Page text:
Friday, April 17, 2009

Writing Scumbags and Bimbos

Sometimes you just have to do it.

You have to write about characters you don't understand, you don't like, or you even hate. I'm not just talking about the vicarious thrill of writing that demonic bad guy that gets all the women and does all the stuff you wish you could do if only you weren't a nice law-abiding citizen (i.e. if you had the cajones). I mean the kind of person you just don't get or want to get. Of course, for me, in collaborative writing there really isn't any 'must' or 'should'. If I want to I can avoid it, but then I would never grow as a writer, and I would never have a full pantheon of human variation.

Maybe it's just a supporting character, or a character that walks on once, but there comes a time when you do have to try and get into the head of someone very different than yourself. It's said that ever character we write (or every portrait we paint) is really just autobiography, but I'm here to challenge you to pull the rabbit out of the hat and write a character so different that it might even make you uncomfortable to put the words to blank virtual page.

It's an old chestnut that you should write what you know, I have dealt with my feelings on that elsewhere in this blog, but you can use other people you know or have met as a template: the bully in school, the weird guy at your last job that creeped you out, or the shallow ingenue. It's all too easy, however, to get bogged down in predictability and cliche if you're not careful. If you watch TV you will all too often see the stock set of character types brought out for every new episode, but if you want to convince your readers that your character is a living breathing human being you need to delve a little deeper than stereotypes.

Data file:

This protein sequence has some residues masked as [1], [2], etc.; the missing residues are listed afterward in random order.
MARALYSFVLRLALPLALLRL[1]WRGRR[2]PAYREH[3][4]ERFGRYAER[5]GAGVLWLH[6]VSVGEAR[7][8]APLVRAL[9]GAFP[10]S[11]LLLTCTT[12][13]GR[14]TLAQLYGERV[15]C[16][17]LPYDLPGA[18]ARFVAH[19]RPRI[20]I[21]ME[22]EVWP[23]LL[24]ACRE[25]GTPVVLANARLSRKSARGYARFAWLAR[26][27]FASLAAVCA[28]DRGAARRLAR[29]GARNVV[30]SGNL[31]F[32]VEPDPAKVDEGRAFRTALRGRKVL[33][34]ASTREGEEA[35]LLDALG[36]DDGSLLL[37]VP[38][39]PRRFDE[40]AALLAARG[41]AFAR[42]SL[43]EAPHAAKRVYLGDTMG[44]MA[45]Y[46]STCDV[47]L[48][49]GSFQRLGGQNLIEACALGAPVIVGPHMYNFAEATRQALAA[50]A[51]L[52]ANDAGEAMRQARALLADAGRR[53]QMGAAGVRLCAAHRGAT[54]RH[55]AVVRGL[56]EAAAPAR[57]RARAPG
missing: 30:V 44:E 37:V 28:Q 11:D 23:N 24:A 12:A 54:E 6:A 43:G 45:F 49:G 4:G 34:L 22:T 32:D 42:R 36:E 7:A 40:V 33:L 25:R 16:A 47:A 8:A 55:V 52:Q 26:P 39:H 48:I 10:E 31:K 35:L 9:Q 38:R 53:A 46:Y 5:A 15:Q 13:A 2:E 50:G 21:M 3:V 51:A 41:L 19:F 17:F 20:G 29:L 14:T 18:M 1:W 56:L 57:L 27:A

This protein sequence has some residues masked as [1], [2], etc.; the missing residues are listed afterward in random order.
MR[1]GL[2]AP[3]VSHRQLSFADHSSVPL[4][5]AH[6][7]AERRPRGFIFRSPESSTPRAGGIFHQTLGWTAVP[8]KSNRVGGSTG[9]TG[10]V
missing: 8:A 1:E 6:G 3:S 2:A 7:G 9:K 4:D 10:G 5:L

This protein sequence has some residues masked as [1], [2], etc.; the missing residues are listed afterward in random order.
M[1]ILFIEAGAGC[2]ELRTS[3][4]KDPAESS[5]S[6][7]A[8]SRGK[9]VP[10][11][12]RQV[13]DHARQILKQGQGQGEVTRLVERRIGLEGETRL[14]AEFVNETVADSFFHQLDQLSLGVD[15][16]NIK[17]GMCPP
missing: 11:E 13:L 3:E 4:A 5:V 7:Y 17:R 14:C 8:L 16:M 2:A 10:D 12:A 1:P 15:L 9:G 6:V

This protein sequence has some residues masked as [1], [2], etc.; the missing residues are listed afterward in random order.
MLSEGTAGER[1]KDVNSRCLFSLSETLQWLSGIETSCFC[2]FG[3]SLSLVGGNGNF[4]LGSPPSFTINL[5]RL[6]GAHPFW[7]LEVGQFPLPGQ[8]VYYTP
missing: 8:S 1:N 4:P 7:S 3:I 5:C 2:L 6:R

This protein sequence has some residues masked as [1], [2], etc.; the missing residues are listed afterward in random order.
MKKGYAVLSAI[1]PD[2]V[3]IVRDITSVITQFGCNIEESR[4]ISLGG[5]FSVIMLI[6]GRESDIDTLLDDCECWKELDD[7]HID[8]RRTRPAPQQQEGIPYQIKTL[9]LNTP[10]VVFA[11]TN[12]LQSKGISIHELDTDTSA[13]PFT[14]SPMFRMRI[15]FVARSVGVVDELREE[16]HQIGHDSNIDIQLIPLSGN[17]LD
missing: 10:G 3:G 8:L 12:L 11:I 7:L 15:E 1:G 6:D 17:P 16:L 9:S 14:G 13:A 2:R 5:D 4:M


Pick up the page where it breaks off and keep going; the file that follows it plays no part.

You can start with the exterior action, but you have to find a way to get into the head of your unpleasant or unlikeable character just as much as you do with your main protagonist. What works for me is to start imagining myself as the character, doing the actions in my mind, then maybe running some interior dialogue. Your base might be close to a stereotype (after all they exist for a reason) but as you imagine the character more fully they come alive for you and might do some surprising things. If you only view them from the outside you will find yourself just sticking with cliche - stuff you have seen before elsewhere. We are all natural mimics. But going from the inside out you might achieve some unique insight that allows you to jump out of the stereotypes into a real portrayal of an individual.

One important thing to remember: whether or not a character is the hero or the villian, or a walk on bit part, everyone is the hero in their own life. If your creepy nose-picking bike messenger does something 'evil' why are they doing it? Maybe it's spite because they feel unloved or slighted? Whatever the motivation ends up being it's something you can relate to. Deep down inside of every thoughtless shallow ingenue is a girl looking for love and validation. The base ingredients of every human being are pretty much the same. Once you get inside your unlikeable character's heads you'll probably start to sympathize with them a little, and when you do that you start to bring them to life for your readers.

2 comments:

Lynnette Labelle said...

Well said. I have a character in my WIP that's nothing like me, but I'm having fun with her. That's what counts, right?

Lynnette Labelle
http://lynnettelabelle.blogspot.com

Vincenzo said...

I have a more difficult time writing a dishonorable character who gets away with his actions than I do a villain who eventually gets his comeuppance, for some reason. I recently wrote a character I absolutely did not like because of his behavior. His choices were deceitful, dishonest, dishonorable, and motivated by selfishness, even though he rationalized it was for love. He was willing to betray his oldest and dearest friend, and distance himself from his family, all for the love of a woman. I personally didn't think the woman was worth it, so it was difficult to tell his story, so difficult I would sometimes suffer physical reactions (like cringing) when I had to write more for him.